With The Indian Express investigation, it seems clear that the NDA government has been busy arresting and prosecuting opposition leaders much more doggedly than the UPA did. Whereas 60 per cent of the cases against politicians in the UPA times was against Opposition leaders, this figure rose to 95 per cent since 2014. The TMC and Congress were the main targets of CBI.’s attention. Similarly, the ED also picked on the Opposition. During the UPA regime, 29 of the 72 politicians charged by the CBI belonged to the party in power, the Congress or its allies. In the Modi-Shah regime, the corresponding figures are six out of 124. In fact, the present regime has been brazen enough to quietly leave the present Assam chief minister, Himanta Biswa Sarma, out of the CBI net in which he was entangled when he was in the Congress. Similarly, in Bengal, TMC leader Suvendu Adhikari was exempted from his role in the Narada Sting operation when he joined the BJP, prompting the Calcutta High Court to comment on the miracle. The ED under the UPA arraigned 26 politicians, 14 of whom belonged to the Opposition and as many as 12, almost an equal number, to the Congress and its allies. Now, the ED has investigated 121 politicians of whom only six belong to the BJP or its allies.

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The preponderance of Opposition leaders among the accused in corruption or money laundering cases can possibly be explained by the fact that the party in power always has the advantage of easy access to corporates or others who rely on the government for decisions favourable to their functioning. Those in Opposition have to take greater risks to generate funds required for their very existence to which invariably, many add their private pickings.

The targeting on Manish Sisodia, the No 2 in the AAP, is intriguing. No evidence has been leaked to convince the public about Sisodia’s alleged guilt in what has been called the Delhi Excise Policy scam. When the accused pleaded that he should be arrested and charged the CBI (and recently the ED, acting in concert), organised extensive raids all over India, the details and the results of which are carefully hidden, probably to perpetuate the myth that the man is guilty as charged in the press and not in a court of law.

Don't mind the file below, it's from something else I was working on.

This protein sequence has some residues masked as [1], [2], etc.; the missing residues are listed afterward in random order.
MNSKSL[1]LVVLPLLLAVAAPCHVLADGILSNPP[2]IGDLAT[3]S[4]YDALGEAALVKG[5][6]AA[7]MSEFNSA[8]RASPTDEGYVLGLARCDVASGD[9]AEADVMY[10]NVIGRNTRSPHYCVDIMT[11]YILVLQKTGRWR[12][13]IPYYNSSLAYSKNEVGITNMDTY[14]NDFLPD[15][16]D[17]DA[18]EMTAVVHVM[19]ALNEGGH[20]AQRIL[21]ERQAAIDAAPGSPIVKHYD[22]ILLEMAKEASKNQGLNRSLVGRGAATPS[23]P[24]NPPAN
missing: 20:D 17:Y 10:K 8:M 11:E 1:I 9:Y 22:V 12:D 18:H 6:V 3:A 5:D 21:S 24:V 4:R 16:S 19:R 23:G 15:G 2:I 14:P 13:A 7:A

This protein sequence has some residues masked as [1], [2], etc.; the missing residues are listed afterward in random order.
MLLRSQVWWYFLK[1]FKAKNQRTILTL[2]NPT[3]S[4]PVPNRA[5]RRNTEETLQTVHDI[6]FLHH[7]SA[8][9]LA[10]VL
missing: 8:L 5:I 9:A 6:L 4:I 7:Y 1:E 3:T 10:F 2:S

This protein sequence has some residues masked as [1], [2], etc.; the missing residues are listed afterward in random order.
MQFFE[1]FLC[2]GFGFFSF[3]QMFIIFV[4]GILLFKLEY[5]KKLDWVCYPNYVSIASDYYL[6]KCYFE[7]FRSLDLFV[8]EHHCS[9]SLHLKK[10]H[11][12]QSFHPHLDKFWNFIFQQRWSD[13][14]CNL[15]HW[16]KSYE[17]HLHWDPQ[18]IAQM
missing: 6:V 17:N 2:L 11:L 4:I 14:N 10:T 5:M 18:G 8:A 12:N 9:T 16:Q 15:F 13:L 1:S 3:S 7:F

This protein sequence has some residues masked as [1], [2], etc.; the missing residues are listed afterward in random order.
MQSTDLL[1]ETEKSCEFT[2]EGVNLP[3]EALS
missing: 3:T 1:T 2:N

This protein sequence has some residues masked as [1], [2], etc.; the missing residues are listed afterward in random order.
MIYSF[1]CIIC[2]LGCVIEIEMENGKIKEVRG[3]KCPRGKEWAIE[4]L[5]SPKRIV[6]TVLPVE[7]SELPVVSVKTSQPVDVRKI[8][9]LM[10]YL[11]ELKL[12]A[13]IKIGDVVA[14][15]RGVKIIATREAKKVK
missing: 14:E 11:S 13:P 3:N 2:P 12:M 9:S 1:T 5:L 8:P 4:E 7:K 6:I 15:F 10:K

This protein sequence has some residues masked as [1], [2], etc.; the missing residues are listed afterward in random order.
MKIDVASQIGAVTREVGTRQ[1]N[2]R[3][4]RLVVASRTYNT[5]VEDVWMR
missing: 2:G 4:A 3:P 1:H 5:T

That brings us to another innovative tactic introduced by the regime. People are charged, arrested and kept in custody under stringent laws that deny bail even to those who may turn out innocent.

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The very process of the law’s procedures becomes a punishment that has not been inflicted by a legitimate court. Many accused languish in jail even without any charge being framed against them and, sometimes, even a chargesheet put up by investigating agencies. Sixteen (fifteen, as one died) accused in the Bhima-Koregaon case under the UAPA have cooled their heels for four years in jail and yet no chargesheet has been prepared by the NIA against the unfortunate men and women.

This happens only in “banana republics”. But we are an ancient civilisation. So, we have made laws to perpetuate wrongs that “banana republics” do not care to do. A vital difference, if ever there was one.

The writer, a retired IPS officer, was Mumbai police commissioner, DGP Gujarat and DGP Punjab, and is a former Indian ambassador to Romania

First published on: 23-09-2022 at 08:57:16 am